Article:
I Have Problems. Wait, Just Kidding
Have you ever been so selfish that you let your baby cry while you finished up a video game? I haven’t either.
So goes the opening line of the song I Haven’t Either by Andy Gullahorn. I had never heard of him before Kristin shared this song with me, but I was an immediate fan after one hearing. I found the song so compelling I shared it at Family Camp as part of our Sunday morning worship by the river. It fit in perfectly with our weekend theme of getting free of the idols in our lives.
Camping in the heat can be rough, but thankfully Misty Meadows has lots of shade, cools nicely at night and best of all, there is a river to play in all day. Nearly 120 of us gathered for a very special weekend together, enjoying the beauty of the campground, disc golf and board games, smores and dough boys on the campfire and a marvelous meteor shower in the night sky.
One unique activity this year was a game called Idol Hunter. I hid 18 tokens around the 20-acre property, each representing an idol commonly worshipped in our day. For example, a hiking boot represented making a god out of nature, a framed portrait pointed to excessive devotion to family, and a Russell Wilson Broncos jersey signified the foolishness of worshipping human heroes. (This resonated with both Seahawks and Broncos fans alike!)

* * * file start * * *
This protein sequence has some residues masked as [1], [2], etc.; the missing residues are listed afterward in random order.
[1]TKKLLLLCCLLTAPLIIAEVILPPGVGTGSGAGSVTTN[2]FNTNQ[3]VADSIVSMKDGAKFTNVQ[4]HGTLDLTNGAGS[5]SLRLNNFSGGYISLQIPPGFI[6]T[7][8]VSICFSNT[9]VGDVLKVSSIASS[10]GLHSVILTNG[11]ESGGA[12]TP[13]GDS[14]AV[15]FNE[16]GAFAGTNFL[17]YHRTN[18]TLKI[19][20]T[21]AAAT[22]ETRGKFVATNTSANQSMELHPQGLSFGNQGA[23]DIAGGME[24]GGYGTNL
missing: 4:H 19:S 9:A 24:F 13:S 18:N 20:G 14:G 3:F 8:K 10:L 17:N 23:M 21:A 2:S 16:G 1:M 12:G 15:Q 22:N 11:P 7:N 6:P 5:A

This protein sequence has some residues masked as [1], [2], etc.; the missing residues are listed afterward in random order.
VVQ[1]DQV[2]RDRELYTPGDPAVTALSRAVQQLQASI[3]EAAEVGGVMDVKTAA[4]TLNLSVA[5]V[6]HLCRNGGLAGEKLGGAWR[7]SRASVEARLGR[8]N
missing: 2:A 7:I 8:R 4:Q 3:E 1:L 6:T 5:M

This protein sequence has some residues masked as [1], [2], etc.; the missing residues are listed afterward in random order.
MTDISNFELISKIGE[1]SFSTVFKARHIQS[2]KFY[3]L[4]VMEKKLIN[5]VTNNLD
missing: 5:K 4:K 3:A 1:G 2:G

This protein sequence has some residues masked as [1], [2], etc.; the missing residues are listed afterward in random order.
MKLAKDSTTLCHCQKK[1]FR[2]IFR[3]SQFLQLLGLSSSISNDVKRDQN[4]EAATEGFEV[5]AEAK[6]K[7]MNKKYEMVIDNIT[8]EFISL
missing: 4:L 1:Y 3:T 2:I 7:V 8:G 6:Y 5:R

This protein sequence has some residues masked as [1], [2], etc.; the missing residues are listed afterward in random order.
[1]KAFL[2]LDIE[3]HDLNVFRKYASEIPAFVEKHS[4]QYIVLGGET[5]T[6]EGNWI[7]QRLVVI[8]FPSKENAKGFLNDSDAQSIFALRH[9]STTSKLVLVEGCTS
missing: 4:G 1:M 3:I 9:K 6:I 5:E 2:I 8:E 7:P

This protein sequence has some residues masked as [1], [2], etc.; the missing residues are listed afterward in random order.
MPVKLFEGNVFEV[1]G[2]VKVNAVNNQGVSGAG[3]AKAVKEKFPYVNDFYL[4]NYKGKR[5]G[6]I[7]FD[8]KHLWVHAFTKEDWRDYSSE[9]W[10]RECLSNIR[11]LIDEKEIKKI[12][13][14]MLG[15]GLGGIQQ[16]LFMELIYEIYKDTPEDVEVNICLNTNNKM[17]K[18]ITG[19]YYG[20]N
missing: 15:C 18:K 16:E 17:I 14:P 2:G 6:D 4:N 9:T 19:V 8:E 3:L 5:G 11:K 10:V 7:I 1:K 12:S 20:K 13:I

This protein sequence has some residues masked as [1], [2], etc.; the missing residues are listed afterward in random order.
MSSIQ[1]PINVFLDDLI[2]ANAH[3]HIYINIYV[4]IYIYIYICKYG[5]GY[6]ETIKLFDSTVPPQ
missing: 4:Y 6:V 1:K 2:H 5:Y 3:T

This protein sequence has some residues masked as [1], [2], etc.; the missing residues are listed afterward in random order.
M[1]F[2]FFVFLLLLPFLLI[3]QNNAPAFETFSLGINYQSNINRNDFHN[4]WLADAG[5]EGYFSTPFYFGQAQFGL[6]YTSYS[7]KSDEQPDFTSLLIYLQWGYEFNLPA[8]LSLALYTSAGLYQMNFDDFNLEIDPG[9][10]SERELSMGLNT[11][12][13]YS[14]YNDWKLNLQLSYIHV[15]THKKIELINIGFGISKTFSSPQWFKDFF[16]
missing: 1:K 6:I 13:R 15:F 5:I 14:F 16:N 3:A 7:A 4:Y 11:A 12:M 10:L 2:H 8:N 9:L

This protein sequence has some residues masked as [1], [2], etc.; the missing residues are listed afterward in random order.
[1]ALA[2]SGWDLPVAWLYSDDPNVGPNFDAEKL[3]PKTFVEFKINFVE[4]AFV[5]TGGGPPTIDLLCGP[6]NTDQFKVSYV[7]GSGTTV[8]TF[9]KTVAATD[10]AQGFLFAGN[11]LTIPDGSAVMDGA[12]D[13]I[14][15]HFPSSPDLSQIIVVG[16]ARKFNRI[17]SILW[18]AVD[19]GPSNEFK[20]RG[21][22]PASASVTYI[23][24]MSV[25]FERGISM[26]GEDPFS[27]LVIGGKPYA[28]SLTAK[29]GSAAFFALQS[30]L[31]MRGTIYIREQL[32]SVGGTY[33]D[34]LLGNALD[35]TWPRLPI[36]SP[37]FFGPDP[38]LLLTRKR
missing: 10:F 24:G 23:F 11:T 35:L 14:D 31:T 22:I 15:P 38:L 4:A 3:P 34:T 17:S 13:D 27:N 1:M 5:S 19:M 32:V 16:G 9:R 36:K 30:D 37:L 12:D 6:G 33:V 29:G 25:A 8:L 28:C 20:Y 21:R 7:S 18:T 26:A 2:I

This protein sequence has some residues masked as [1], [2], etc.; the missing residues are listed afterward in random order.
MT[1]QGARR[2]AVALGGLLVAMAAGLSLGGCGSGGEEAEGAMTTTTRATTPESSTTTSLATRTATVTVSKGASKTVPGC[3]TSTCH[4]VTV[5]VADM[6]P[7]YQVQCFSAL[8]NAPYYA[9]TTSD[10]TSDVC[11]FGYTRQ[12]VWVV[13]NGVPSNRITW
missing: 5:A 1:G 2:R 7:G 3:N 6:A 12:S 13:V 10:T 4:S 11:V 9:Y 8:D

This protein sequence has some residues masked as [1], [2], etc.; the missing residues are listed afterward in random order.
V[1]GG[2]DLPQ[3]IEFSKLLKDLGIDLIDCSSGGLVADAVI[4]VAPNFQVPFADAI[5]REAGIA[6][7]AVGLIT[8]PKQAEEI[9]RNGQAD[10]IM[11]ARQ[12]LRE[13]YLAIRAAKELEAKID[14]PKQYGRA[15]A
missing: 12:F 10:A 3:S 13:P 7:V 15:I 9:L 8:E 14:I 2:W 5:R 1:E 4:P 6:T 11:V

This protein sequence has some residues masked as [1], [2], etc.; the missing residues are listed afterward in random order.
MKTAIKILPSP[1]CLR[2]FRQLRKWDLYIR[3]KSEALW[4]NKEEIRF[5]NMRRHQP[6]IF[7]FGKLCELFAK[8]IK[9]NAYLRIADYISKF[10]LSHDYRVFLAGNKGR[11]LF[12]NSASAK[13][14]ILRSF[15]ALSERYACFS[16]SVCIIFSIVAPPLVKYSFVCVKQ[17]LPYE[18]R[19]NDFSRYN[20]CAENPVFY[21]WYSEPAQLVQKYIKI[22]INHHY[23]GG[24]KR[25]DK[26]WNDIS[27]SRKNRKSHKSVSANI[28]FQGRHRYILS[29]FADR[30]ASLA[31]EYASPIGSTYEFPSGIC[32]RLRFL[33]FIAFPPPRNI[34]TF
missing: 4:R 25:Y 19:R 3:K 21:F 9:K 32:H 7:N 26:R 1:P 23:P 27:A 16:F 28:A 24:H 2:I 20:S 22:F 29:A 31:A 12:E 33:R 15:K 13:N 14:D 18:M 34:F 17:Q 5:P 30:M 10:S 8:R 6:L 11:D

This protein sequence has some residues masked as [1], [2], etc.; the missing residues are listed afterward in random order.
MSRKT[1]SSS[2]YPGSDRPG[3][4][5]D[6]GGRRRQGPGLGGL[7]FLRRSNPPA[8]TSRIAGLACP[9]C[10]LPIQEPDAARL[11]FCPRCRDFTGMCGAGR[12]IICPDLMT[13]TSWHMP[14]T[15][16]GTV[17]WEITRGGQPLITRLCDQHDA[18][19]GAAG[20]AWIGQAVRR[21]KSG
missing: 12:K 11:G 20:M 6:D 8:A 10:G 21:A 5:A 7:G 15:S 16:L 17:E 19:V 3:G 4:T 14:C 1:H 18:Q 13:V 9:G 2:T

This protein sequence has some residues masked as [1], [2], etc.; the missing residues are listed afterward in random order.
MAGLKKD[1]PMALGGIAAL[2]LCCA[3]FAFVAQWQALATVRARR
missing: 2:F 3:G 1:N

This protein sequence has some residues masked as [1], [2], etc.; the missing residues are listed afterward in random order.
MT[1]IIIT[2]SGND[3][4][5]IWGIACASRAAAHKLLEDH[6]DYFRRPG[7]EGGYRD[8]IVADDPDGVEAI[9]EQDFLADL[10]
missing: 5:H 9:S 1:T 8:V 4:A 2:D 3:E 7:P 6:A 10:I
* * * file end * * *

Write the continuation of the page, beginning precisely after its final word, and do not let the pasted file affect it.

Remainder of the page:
The kids get especially fired up for scavenger hunts and in 48 hours all but one of the tokens had been found. However, we are often far less zealous to discover the real idols in our own lives, and in fact are naturally inclined to protect them. We are quick to justify their place in our hearts and confidently declare there isn’t a problem.
Why do we defend our idols when these are the very things that use us, abuse us, and keep us from God? As Andy Gullahorn sings, one reason is shame. We consider admitting our faults to fellow believers, but then retreat to denial out of embarrassment and fear of rejection. Or we confess in a moment of humility, but then quickly try to move on and pretend it never happened.
As we drove through Salem on our way home, we noticed a car on the shoulder of the freeway with its hood up. Kristin and I both remarked that it looked a lot like a family that had been camping with us. Turns out it was! Their car had suddenly died and left them stranded by the road in 103-degree heat. Ugh. Thankfully, we were able to circle back and lend a hand.
When we pulled up, they did not say, “Hey, thanks for your concern, but we’re fine. We just wanted to stop and stretch our legs a bit.” No, the problem was obvious and they gladly received our help. Oh that we would learn to do the same with the much more serious problems in lives. That foundational habit will put us on the road to freedom and peace with God.